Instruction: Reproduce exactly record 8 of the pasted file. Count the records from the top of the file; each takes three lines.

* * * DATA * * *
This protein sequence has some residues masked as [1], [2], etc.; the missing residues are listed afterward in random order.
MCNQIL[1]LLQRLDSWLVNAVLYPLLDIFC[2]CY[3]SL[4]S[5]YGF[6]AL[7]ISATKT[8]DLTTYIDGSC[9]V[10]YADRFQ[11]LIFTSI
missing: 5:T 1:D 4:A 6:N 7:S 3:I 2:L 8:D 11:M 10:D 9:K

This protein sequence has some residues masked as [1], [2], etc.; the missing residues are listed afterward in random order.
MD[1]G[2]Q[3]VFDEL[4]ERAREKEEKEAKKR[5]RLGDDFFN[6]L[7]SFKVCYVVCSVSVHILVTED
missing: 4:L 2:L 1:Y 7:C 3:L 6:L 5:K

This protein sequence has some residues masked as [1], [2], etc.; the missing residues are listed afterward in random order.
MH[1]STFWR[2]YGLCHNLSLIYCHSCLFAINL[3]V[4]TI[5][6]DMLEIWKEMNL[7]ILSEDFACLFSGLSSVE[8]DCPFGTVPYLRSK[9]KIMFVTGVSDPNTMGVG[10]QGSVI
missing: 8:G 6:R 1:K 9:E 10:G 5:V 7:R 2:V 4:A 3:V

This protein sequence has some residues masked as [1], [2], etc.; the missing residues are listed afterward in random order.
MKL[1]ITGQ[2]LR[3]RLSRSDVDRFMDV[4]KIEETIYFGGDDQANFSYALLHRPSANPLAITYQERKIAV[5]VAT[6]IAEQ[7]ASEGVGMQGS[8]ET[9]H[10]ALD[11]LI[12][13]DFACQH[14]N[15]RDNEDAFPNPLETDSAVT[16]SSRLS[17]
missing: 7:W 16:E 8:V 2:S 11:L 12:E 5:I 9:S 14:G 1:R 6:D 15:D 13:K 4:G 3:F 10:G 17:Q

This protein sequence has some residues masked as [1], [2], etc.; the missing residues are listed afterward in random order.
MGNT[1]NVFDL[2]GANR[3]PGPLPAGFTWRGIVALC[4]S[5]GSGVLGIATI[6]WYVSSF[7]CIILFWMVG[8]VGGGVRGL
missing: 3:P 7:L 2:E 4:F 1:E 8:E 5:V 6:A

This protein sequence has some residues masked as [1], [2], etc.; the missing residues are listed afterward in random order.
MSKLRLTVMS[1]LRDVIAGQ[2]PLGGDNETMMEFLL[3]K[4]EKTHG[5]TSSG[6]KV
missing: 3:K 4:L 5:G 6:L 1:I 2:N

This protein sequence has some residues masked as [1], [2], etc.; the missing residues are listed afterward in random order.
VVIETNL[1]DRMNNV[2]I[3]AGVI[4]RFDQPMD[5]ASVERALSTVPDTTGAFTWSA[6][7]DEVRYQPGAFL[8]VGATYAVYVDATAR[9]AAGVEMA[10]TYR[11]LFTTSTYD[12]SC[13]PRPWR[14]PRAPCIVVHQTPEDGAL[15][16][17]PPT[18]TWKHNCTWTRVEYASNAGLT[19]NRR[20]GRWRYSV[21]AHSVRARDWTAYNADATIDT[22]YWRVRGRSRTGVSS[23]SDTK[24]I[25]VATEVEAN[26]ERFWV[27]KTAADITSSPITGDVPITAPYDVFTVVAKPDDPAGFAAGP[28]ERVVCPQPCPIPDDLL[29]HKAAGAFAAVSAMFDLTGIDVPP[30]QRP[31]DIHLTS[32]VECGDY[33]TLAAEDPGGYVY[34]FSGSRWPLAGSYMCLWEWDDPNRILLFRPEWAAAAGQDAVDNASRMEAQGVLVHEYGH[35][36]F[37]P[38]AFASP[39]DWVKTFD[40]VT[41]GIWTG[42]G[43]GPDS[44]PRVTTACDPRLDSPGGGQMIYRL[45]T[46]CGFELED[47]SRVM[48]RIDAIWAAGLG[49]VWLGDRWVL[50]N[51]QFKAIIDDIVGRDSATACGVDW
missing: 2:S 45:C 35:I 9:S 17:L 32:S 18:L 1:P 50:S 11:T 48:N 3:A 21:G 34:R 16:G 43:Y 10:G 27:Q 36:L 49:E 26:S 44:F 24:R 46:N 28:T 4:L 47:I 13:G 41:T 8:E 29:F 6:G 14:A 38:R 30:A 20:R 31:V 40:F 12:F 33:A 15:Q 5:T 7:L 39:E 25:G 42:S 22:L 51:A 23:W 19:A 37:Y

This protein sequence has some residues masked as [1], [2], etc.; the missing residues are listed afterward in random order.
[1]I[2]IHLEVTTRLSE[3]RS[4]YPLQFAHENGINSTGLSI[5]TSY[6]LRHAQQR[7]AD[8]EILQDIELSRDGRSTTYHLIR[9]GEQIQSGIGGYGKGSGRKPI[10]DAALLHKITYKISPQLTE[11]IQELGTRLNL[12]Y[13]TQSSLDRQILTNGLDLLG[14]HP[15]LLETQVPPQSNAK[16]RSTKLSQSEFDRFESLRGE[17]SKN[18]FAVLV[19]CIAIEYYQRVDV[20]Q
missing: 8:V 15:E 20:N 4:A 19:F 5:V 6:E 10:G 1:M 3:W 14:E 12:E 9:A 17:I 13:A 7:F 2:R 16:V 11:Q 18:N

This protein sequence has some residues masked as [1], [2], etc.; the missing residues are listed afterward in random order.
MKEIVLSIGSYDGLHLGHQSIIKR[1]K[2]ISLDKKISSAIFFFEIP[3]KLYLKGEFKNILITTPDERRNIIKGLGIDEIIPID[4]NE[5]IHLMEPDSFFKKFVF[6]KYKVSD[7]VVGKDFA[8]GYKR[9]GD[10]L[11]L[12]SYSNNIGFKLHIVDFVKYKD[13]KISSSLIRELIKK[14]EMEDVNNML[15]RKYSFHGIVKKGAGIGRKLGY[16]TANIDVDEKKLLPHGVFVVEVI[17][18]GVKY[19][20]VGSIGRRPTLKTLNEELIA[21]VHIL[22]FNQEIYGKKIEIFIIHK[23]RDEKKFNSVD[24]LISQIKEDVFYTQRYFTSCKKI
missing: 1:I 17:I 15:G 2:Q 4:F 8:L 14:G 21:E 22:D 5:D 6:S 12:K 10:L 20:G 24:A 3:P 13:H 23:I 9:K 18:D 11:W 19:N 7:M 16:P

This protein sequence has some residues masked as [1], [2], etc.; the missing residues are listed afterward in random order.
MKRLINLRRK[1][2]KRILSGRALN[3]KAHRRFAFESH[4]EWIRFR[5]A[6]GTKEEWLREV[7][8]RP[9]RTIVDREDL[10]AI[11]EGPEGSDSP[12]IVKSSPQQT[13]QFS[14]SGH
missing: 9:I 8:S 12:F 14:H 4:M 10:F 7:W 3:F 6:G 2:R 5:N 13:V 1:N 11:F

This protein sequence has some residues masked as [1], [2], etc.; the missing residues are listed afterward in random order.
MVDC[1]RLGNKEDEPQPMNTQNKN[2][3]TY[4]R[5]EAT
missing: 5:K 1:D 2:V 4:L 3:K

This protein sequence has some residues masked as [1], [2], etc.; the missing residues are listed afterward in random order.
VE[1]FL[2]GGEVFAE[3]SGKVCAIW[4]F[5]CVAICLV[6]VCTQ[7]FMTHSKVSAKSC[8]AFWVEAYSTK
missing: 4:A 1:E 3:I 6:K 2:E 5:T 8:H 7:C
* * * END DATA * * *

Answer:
This protein sequence has some residues masked as [1], [2], etc.; the missing residues are listed afterward in random order.
[1]I[2]IHLEVTTRLSE[3]RS[4]YPLQFAHENGINSTGLSI[5]TSY[6]LRHAQQR[7]AD[8]EILQDIELSRDGRSTTYHLIR[9]GEQIQSGIGGYGKGSGRKPI[10]DAALLHKITYKISPQLTE[11]IQELGTRLNL[12]Y[13]TQSSLDRQILTNGLDLLG[14]HP[15]LLETQVPPQSNAK[16]RSTKLSQSEFDRFESLRGE[17]SKN[18]FAVLV[19]CIAIEYYQRVDV[20]Q
missing: 8:V 15:E 20:N 4:A 19:F 5:V 6:E 10:G 1:M 3:W 14:E 12:E 9:A 17:I 13:A 7:F 2:R 16:V 11:Q 18:N